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Utah basketball: Would you like cheese on that? Larry Krystkowiak makes sandwiches to raise funds for Coaches vs. Cancer

Published February 6, 2017 4:33 pm
This is an archived article that was published on sltrib.com in 2017, and information in the article may be outdated. It is provided only for personal research purposes and may not be reprinted.

"Wait, are you really the basketball coach?"



The woman at the Subway counter wasn't completely trusting the name tag reading "Coach K" resting on Larry Krystkowiak's chest, nor the fact that he stood a foot taller than any of the other employees in line.

But yes, it was Utah men's basketball coach who was putting the cheese on sandwiches for the Monday lunchtime rush at a Subway in South Salt Lake. And no, he isn't pulling a second job to supplement an income of about $2.5 million in annual compensation.

Krystkowiak was raising money for Coaches vs. Cancer, an initiative between the National Association of Basketball Coaches and the American Cancer Society. Through Feb. 11, local Subway locations are participating by offering customers the chance to donate to Coaches vs. Cancer.

So far, four other in-state basketball coaches have cameoed at Subway for the fundraiser: SUU's Todd Simon, Weber State's Randy Rahe, BYU's Dave Rose and UVU's Mark Pope. USU's Tim Duryea also participated in the promotion but didn't appear in a store.

As his shift wound down on Monday afternoon, Krystkowiak let customers know he was behind the counter to raise money for cancer and posed for selfies and other photo ops. He also didn't hesitate to crack wise: "These are all just leftovers from the Super Bowl," he told one group of customers.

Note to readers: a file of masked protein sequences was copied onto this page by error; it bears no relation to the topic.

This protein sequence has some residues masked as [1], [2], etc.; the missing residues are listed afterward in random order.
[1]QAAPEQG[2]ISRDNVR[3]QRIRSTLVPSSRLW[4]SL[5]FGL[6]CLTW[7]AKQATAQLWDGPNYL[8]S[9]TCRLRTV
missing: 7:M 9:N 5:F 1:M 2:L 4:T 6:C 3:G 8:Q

His chief duty was layering on cheese and occasionally laying down chicken. He was encouraged by his interactions with customers and donators during his hourlong shift.

"It's fun to be a part of it, I wouldn't trade it for anything," Krystkowiak said. "There's a lot of good people that are willing to give."

The fight against cancer is personal for many people, but Krystkowiak has talked about it often: His mother died from cancer during his youth, and he himself had a cancerous thyroid removed last spring during the offseason. The Utes have participated in the Suits and Sneakers promotion, and other charity events associated with Coaches vs. Cancer throughout the year.

The American Cancer Society helps fund an estimated $4.5 million in cancer-related research grants at the Huntsman Cancer Institute, Primary Children's Hospital and University of Utah among others.

kgoon@sltrib.com
Twitter: @kylegoon

 

 

 

 

 

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